If you go
› What: The Great Appalachian Homesteading Conference
› When: 9 a.m-5 p.m. CDT Saturday.
› Where: Cumberland County Fairgrounds, 1398 Livingston Road, Crossville, Tenn.
› Admission: $32.64 adults, $16.82 children.
› Information: http://tinyurl.com/jed7d29
Trying to get back to nature? Return to the way things were in the past? Maybe you want to make your own soap, can your own vegetables, perhaps even raise your own animals — let's say goats, because goat milk would be easier to get since they allegedly eat anything and are easier to herd.
"Goats are very high maintenance," says the aptly named Tinia Creamer, who raises goats and cows at Lucas Farms in West Virginia. "They are temperamental. Goats must have grain to eat.
"Anyone who wants to produce grass-fed organic milk must go with cows, not goats. A person really needs to think about whether he or she has the patience and the steady personality to deal with goats."
This week, Creamer is driving from West Virginia to be part of the Great Appalachian Homesteading Conference in Crossville, Tenn. The event is designed for suburban folks who daydream of whipping up an omelet with freshly laid eggs from a backyard chicken coop, then flavoring the dish with cheese made from adorable little goats nibbling backyard grass.
"There is a huge demand to get back to the basics," says Patara Marlow, who is hosting the conference along with her husband, James, at the Cumberland County Fairgrounds. "It is a calling to be self-sufficient once again. People prefer to know what they are consuming and understand the value in what true 'farm fresh' foods are. They do not compare to anything you will buy at a grocery store.
"I also feel people are concerned about not knowing the basic skill sets that saw their great-great grandparents through the toughest of times such as the Great Depression or World War II," says Marlow, whose farm is called Appalachia's Homestead. "There is a huge quest to get back to those skill sets."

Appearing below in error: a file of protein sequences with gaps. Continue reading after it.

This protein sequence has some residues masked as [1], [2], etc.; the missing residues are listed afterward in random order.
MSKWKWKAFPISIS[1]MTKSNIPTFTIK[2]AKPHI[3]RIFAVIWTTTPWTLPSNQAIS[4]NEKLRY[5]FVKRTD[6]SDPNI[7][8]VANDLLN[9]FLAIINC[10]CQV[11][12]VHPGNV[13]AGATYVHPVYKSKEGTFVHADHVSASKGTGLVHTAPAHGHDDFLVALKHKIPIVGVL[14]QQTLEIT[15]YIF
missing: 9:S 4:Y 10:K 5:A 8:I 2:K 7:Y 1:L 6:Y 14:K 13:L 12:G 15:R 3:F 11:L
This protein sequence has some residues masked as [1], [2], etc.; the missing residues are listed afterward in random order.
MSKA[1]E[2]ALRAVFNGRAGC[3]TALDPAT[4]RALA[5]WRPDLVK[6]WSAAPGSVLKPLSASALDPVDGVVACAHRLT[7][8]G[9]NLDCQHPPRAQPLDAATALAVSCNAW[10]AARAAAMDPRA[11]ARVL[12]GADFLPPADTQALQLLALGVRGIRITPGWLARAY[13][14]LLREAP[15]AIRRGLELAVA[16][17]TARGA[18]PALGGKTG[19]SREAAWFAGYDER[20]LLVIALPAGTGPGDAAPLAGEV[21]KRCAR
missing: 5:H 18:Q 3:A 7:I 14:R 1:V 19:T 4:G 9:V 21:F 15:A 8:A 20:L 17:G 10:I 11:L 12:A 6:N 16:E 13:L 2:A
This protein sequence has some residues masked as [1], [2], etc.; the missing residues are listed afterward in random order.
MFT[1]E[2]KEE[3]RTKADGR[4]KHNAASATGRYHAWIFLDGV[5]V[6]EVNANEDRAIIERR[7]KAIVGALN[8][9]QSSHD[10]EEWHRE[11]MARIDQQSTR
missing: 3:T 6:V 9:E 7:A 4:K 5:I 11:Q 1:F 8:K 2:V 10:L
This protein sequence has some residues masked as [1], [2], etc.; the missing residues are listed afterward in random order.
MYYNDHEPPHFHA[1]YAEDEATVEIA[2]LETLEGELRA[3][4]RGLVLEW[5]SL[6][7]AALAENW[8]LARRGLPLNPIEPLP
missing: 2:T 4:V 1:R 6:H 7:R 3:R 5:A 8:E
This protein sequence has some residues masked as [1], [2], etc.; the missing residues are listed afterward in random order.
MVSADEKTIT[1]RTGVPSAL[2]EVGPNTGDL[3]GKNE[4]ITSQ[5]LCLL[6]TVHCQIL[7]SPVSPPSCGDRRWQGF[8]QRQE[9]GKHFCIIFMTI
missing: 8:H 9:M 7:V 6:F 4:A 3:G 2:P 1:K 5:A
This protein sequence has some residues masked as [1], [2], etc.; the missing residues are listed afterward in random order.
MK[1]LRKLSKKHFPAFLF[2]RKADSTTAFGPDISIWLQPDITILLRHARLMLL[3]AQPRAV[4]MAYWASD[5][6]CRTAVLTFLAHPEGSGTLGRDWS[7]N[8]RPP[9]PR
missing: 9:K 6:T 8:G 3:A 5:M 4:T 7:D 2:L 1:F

On their farm, the Marlows grow tomatoes, corn, potatoes and beans, among other vegetables, then can them. They raise more than 150 chickens, plus pigs, ducks, goats and a dairy cow. They cook over a wood stove, make their own bread and use cast-iron pots and pans. In addition, they homeschool their three boys, who range from elementary to high-school age.
At the conference, classes include Canning 101, How to Raise Baby Chicks and Chicken Breeds, Homemade Biscuits and Wood Stove Cooking, Keeping a Winter Home Warm with a Wood Stove, Homeschooling and Basic Soap Making, a course taught by veteran East Tennessee homesteader Jamie McCloud. So the conference has plenty of information for hardcore off-the-grid-ers who may need to butcher a goat then make the meat into a stew over a wood fire stove that heats the whole house.
Speakers who will teach classes from 9 a.m. to 5 p.m. are experts on everything from using a Dutch oven over a wood fire to make something called Hillbilly Pie (online recipes differ on what hillbillies actually like in their pies) to solar power to growing herbs for medicine. (No, not marijuana, other herbs.)
"First, homesteading is about skills," Marlow says. "There are so many basic skills that anyone anywhere can learn. Basic canning, bread making, sewing, soap making, growing herbs and so much more can be gained by simple books, YouTube and the Internet these days. You can perform those tasks anywhere."
Conference attendees "can also work with folks who have land as barter for trade and learn skill sets such as gardening, raising chickens, rabbits or quail for meat production."
Representatives from Molly Green magazine, which is devoted to homesteading and whose owners live near Crossville, will attend. Senior editor Dara Ekanger says that millennials' love of DIY living and acquiring recession survival skills such as gardening and carpentry are one reason homesteading has become an intergenerational passion.